Thursday 19 September 2019

A Liverpool fan holds up a sign at Anfield last weekend. REUTERS/Phil Noble

Ewan MacKenna: 'We can relate to Liverpool's suffering, the chase is the greatest part of life' 

The morning after the Cubs had won a classic game seven of the 2016 World Series - while the north side of Chicago woke with sore heads, bruised bodies, and clothes still wet with booze - for neutrals it left an empty feeling. The 108-year epic had included everything from William Sianis and the curse of the billy goat after he was asked to leave a long-ago Wrigley Field game due to the smell of...

Dublin played two games in Croke Park during the 2018 Super 8s. Photo by Ray McManus/Sportsfile

Ewan MacKenna: Gaelic football is dying - and if the Dublin problem isn't tackled, it will soon be in the ground 

Dick Clerkin had a good one the other day. Taking to Twitter in the aftermath of the All-Ireland final he wrote of the champions: "Dublin are not simply the benchmark Gaelic football team, they are the template to which any sports person should aspire to. Committed drive towards excellence, yet grounded in humility with a sincere appreciation for the opportunities afforded to them."

England players celebrate after beating Colombia on penalties

Ewan MacKenna: You have to actually be good to win a World Cup - and that's where mediocre England fall way short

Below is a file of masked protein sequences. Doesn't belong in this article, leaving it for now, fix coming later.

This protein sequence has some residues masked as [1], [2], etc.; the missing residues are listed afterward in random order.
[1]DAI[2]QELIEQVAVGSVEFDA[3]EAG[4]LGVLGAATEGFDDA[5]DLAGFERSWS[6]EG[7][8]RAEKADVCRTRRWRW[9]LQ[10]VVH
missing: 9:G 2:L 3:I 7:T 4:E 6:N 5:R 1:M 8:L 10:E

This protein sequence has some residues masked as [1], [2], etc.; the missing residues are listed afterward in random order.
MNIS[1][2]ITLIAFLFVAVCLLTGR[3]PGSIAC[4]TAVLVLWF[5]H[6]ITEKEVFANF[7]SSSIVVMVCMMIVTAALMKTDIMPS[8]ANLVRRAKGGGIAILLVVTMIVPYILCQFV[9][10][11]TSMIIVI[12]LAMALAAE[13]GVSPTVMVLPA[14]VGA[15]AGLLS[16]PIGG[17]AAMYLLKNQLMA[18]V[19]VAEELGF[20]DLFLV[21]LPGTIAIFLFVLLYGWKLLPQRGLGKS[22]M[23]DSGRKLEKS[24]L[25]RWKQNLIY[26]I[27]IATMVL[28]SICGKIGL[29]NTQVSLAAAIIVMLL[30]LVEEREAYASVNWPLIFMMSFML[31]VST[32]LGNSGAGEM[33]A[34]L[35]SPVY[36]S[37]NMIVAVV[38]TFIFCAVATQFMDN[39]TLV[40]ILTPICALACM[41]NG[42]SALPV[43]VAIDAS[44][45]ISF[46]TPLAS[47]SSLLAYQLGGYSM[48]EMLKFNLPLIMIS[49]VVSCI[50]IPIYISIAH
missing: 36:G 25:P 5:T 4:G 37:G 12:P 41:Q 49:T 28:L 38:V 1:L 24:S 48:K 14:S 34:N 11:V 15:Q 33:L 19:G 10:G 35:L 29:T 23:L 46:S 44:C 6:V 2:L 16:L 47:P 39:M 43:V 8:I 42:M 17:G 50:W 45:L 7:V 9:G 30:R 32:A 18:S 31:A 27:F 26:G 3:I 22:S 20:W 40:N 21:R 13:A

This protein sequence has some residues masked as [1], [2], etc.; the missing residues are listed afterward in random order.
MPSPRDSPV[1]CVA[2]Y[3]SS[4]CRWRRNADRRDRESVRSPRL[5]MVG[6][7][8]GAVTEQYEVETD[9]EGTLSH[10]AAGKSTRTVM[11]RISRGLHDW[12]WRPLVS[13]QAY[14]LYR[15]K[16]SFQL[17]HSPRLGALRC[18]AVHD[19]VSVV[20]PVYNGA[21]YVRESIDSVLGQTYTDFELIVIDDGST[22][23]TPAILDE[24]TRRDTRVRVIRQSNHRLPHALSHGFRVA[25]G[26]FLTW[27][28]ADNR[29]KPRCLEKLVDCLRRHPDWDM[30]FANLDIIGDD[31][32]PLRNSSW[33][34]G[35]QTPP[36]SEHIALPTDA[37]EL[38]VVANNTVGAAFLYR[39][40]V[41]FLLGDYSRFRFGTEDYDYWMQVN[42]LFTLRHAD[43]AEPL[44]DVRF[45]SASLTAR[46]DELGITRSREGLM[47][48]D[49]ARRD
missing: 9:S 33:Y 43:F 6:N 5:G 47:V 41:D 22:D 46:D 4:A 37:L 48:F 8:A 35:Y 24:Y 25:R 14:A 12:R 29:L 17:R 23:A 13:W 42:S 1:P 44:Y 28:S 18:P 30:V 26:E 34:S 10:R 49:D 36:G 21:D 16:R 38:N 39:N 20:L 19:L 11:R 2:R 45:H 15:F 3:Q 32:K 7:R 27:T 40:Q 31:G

Before their team kicked a ball at this World Cup, the BBC had managed to set a fair old chunk of the tone. Their introductory video ahead of their opener skipped forward to 15 July, and imagined that England had won the lot of it. There was Gary Lineker and Harry Kane and Theresa May and Alan Shearer, and it would all have been a bit of fun if only we didn't know the neighbours so well.

Tom Humphries and (inset) Donal Óg Cuask and David Walsh

Ewan MacKenna: Humphries, Walsh, Cusack...The Shame Game 

Back on Christmas Day of 2012, the first book taken from a pile of literary presents that would fill a library was always going to be 'Seven Deadly Sins'. It consumed many of the following hours as, despite the great reviews, it surpassed them, with David Walsh documenting his pursuit of Lance Armstrong. But even with the quality of the story and the telling, ultimately it wasn't any of the first 423 pages that would leave an aftertaste. Instead it was a couple of sentences on page 424.

Conor McGregor will make his professional boxing debut when he fights Floyd Mayweather in Las Vegas

Ewan MacKenna on Conor McGregor: A would-be 'working-class hero' who became a parody of himself 

The last few efforts on Conor McGregor's Twitter are enough to give a tell-tale insight into his modern-day mindset. "Driving home in this heat and in this nick and in this motor and in this bread and in this f*****g life I am so blessed," he writes beside a picture of himself topless while driving a convertible. "Long rangy dangerous motherf****r," he writes still without a shirt but now on the...